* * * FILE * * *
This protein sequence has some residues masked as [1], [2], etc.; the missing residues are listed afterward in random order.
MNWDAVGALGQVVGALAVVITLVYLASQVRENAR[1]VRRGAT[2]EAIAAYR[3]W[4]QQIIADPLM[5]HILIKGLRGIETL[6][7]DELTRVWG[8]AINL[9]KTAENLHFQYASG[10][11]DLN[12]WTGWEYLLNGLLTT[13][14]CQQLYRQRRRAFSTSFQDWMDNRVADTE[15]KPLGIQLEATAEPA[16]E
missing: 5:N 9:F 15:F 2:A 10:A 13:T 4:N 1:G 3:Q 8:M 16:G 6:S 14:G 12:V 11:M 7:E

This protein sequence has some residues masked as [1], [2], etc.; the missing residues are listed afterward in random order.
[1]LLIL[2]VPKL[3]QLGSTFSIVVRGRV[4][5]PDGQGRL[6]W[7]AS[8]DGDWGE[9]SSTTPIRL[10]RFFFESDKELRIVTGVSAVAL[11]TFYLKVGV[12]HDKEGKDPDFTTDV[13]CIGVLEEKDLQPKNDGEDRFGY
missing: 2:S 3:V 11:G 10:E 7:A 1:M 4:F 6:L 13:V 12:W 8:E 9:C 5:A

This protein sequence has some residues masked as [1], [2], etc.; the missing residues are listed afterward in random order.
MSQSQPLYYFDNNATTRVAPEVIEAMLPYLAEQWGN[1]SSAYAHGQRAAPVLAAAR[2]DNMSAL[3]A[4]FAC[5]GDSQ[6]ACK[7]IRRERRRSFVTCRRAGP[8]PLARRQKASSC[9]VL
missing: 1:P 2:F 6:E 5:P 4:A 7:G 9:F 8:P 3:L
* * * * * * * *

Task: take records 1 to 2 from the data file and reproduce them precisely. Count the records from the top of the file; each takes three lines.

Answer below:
This protein sequence has some residues masked as [1], [2], etc.; the missing residues are listed afterward in random order.
MNWDAVGALGQVVGALAVVITLVYLASQVRENAR[1]VRRGAT[2]EAIAAYR[3]W[4]QQIIADPLM[5]HILIKGLRGIETL[6][7]DELTRVWG[8]AINL[9]KTAENLHFQYASG[10][11]DLN[12]WTGWEYLLNGLLTT[13][14]CQQLYRQRRRAFSTSFQDWMDNRVADTE[15]KPLGIQLEATAEPA[16]E
missing: 5:N 9:F 15:F 2:A 10:A 13:T 4:N 1:G 3:Q 8:M 16:G 6:S 14:G 12:V 11:M 7:E

This protein sequence has some residues masked as [1], [2], etc.; the missing residues are listed afterward in random order.
[1]LLIL[2]VPKL[3]QLGSTFSIVVRGRV[4][5]PDGQGRL[6]W[7]AS[8]DGDWGE[9]SSTTPIRL[10]RFFFESDKELRIVTGVSAVAL[11]TFYLKVGV[12]HDKEGKDPDFTTDV[13]CIGVLEEKDLQPKNDGEDRFGY
missing: 2:S 3:V 11:G 10:E 7:A 1:M 4:F 6:L 13:V 12:W 8:E 9:C 5:A